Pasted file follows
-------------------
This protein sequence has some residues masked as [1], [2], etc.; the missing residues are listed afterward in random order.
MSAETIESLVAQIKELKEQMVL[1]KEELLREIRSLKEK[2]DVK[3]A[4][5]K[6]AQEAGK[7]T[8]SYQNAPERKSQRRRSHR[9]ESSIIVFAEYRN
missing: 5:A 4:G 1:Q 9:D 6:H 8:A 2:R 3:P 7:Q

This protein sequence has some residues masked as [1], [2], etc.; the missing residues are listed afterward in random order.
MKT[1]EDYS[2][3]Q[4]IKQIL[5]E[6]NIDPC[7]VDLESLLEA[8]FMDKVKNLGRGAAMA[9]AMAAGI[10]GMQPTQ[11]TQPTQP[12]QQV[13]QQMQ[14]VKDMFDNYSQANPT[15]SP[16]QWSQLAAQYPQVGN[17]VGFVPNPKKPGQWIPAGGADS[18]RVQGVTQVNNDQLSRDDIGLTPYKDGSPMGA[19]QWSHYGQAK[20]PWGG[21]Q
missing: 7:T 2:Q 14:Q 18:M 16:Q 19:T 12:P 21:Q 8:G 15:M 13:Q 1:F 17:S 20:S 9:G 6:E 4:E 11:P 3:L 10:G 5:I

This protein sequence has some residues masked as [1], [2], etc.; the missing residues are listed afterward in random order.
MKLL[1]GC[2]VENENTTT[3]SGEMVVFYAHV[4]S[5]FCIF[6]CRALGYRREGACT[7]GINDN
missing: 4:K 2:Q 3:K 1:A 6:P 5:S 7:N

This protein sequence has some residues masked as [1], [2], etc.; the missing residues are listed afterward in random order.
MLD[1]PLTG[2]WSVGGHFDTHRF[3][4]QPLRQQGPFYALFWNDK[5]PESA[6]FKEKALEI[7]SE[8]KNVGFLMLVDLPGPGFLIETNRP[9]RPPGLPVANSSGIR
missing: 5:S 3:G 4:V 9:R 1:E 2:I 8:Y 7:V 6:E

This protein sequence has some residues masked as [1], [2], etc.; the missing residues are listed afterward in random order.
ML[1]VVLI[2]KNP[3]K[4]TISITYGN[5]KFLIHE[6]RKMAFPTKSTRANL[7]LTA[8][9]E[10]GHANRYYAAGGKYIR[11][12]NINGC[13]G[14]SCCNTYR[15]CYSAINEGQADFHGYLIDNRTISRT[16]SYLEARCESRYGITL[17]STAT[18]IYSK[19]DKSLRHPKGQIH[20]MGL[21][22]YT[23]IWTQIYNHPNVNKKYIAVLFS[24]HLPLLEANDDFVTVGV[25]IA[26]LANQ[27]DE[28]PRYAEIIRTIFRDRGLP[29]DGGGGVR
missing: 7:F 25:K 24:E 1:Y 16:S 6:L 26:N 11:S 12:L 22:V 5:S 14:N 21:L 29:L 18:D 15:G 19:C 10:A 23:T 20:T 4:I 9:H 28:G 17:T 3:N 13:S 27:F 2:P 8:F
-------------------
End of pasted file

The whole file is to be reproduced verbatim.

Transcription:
This protein sequence has some residues masked as [1], [2], etc.; the missing residues are listed afterward in random order.
MSAETIESLVAQIKELKEQMVL[1]KEELLREIRSLKEK[2]DVK[3]A[4][5]K[6]AQEAGK[7]T[8]SYQNAPERKSQRRRSHR[9]ESSIIVFAEYRN
missing: 5:A 4:G 1:Q 9:D 6:H 8:A 2:R 3:P 7:Q

This protein sequence has some residues masked as [1], [2], etc.; the missing residues are listed afterward in random order.
MKT[1]EDYS[2][3]Q[4]IKQIL[5]E[6]NIDPC[7]VDLESLLEA[8]FMDKVKNLGRGAAMA[9]AMAAGI[10]GMQPTQ[11]TQPTQP[12]QQV[13]QQMQ[14]VKDMFDNYSQANPT[15]SP[16]QWSQLAAQYPQVGN[17]VGFVPNPKKPGQWIPAGGADS[18]RVQGVTQVNNDQLSRDDIGLTPYKDGSPMGA[19]QWSHYGQAK[20]PWGG[21]Q
missing: 7:T 2:Q 14:Q 18:M 16:Q 19:T 12:P 21:Q 8:G 15:M 13:Q 1:F 17:S 20:S 9:G 6:E 4:E 11:P 3:L 10:G 5:I

This protein sequence has some residues masked as [1], [2], etc.; the missing residues are listed afterward in random order.
MKLL[1]GC[2]VENENTTT[3]SGEMVVFYAHV[4]S[5]FCIF[6]CRALGYRREGACT[7]GINDN
missing: 4:K 2:Q 3:K 1:A 6:P 5:S 7:N

This protein sequence has some residues masked as [1], [2], etc.; the missing residues are listed afterward in random order.
MLD[1]PLTG[2]WSVGGHFDTHRF[3][4]QPLRQQGPFYALFWNDK[5]PESA[6]FKEKALEI[7]SE[8]KNVGFLMLVDLPGPGFLIETNRP[9]RPPGLPVANSSGIR
missing: 5:S 3:G 4:V 9:R 1:E 2:I 8:Y 7:V 6:E

This protein sequence has some residues masked as [1], [2], etc.; the missing residues are listed afterward in random order.
ML[1]VVLI[2]KNP[3]K[4]TISITYGN[5]KFLIHE[6]RKMAFPTKSTRANL[7]LTA[8][9]E[10]GHANRYYAAGGKYIR[11][12]NINGC[13]G[14]SCCNTYR[15]CYSAINEGQADFHGYLIDNRTISRT[16]SYLEARCESRYGITL[17]STAT[18]IYSK[19]DKSLRHPKGQIH[20]MGL[21][22]YT[23]IWTQIYNHPNVNKKYIAVLFS[24]HLPLLEANDDFVTVGV[25]IA[26]LANQ[27]DE[28]PRYAEIIRTIFRDRGLP[29]DGGGGVR
missing: 7:F 25:K 24:E 1:Y 16:S 6:L 26:N 11:S 12:L 22:V 5:S 14:N 21:L 29:L 18:D 15:G 19:C 10:A 23:T 20:T 4:I 9:H 28:G 17:T 3:N 13:S 27:F 2:P 8:F